Uber and the Government could be on the brink of a truce following a promise from Transport Minister Simon Bridges to make the vetting process for commercial drivers cheaper and faster.
Just a week ago Bridges warned Uber drivers could be taken off the road completely if they didn’t start following the law – since April the company’s drivers have failed to go through the required vetting process.
Bridges accused the $60 million business of “mocking” New Zealand’s safety compliance rules, saying the Government had “zero tolerance for illegal behaviour”.
But on Tuesday Bridges extended an olive branch to Uber saying he was “going to make sure it’s much cheaper and takes much less time” to get a P endorsement passenger carrying licence.
Simon has been in fact saying this for some time. It is the right thing to do.
While Uber is doing its own Ministry of Justice and driver licence checks before deciding if someone can drive – these checks don’t cover criminal convictions beyond seven years, a medical fitness to drive or overseas criminal convictions.
Responding to Bridges’ comments, an Uber spokesman said, they want to work with the Government to ensure Kiwis have access to a “quick and affordable accreditation process that puts consumer safety first”.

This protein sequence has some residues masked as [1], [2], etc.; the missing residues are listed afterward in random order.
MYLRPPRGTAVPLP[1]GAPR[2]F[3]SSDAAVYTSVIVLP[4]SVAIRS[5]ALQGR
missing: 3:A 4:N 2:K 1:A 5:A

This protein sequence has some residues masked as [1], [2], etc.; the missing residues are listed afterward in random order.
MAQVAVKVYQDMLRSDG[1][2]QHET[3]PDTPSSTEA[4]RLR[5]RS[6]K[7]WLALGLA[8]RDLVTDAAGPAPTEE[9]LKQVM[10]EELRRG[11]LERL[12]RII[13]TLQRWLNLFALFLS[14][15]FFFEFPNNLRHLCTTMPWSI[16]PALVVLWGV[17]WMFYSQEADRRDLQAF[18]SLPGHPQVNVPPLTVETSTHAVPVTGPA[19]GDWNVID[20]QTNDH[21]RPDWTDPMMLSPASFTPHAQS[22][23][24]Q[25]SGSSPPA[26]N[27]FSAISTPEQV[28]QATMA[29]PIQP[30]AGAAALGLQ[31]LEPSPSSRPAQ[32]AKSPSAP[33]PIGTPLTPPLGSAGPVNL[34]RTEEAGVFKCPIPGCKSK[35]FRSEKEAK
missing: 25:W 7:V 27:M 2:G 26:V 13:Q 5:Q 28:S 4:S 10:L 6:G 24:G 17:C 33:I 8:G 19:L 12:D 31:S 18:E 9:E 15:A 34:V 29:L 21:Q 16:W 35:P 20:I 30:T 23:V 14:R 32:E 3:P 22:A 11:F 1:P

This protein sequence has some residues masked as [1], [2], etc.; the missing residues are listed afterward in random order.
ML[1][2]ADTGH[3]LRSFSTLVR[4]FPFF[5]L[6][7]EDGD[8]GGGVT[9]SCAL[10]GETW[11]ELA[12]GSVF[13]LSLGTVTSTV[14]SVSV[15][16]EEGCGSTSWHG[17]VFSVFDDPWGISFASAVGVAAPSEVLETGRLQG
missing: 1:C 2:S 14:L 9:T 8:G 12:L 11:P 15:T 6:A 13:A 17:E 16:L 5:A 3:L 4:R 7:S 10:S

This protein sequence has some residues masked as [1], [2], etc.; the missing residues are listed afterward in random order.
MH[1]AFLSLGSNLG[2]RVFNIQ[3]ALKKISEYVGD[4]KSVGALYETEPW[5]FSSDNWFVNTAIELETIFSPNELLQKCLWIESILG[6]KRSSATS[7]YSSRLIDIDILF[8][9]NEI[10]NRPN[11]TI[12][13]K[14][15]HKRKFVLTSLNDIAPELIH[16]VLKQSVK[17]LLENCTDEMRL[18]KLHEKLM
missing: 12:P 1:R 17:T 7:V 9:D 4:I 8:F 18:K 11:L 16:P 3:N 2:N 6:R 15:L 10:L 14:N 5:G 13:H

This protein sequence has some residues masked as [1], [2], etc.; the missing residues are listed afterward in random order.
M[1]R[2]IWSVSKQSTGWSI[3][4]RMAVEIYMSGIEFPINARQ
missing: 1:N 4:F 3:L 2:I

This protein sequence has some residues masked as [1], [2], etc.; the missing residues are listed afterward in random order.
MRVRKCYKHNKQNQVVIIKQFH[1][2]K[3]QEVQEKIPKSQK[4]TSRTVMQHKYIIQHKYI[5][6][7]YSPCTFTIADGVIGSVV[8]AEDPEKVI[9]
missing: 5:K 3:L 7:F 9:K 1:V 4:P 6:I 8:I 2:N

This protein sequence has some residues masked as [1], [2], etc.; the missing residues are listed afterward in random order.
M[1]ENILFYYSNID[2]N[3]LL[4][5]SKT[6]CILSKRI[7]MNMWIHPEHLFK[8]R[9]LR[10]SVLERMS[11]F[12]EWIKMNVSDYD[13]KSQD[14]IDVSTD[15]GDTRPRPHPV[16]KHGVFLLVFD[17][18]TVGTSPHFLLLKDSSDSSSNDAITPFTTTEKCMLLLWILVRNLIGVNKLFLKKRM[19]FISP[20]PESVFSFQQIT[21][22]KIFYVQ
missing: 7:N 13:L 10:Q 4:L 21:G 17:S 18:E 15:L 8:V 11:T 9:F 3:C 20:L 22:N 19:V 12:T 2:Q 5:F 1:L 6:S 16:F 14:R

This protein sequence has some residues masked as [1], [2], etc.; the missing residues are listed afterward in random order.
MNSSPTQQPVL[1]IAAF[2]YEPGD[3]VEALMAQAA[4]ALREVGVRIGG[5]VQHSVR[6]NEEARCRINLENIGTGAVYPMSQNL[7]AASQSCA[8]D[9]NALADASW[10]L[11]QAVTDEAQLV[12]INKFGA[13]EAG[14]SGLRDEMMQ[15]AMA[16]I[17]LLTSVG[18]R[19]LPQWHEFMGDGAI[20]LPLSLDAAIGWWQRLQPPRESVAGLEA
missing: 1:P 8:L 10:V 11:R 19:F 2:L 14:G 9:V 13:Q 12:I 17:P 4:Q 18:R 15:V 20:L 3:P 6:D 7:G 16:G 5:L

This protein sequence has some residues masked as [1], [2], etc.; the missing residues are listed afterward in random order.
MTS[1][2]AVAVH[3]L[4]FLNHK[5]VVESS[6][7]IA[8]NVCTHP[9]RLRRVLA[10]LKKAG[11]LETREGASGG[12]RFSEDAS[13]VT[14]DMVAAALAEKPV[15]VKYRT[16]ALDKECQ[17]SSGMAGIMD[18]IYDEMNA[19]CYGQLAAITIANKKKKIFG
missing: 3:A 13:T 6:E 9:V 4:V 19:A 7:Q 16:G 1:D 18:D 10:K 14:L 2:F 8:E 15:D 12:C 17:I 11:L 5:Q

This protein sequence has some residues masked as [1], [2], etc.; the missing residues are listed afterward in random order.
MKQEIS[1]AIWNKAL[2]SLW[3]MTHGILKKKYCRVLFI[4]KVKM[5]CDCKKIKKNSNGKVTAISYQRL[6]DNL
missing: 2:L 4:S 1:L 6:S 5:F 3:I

“It is encouraging that Minister Bridges has committed to reducing the cost and complexity of obtaining a Government P-Endorsement.”
The cost of a P endorsement, which Bridges says is less than $2000, is prohibitive and he’d like to see it brought down to around a third of the cost.
Plans are in place to speed up the process for undertaking the vetting process and Bridges expects both those issues to be cleared up once a Bill is introduced to the House.
“Once we’ve done that, whether you’re a taxi, Uber or some other ride-share operation, there will literally be nothing to complain about. It will be a low compliance level playing field for everyone.”
It should be low compliance because technology provides a much better safety guarantee than in the past. Look at how things have changed:
- With Uber you know your driver’s identity 100%. With a taxi it is reliant on you remembering the name on their ID card
- With Uber you have the exact route recorded. You can prove where the car was at any point in time. This increases safety and also reduces fraud potential as seeminhly occured with ECan
- With Uber you never pay cash or need cash on you
- With Uber you get prompted to review your driver every single time. With a taxi you need to do go to the hassle of ringing up and complaining
- With Uber drivers with a rating below 4.5/5 get dumped as drivers.
This provides a huge amount of safety and security.
So the Government should make driver safety checks quicker and cheaper to recognise this. But also until they do, Uber should not use unlicensed drivers who breach the law.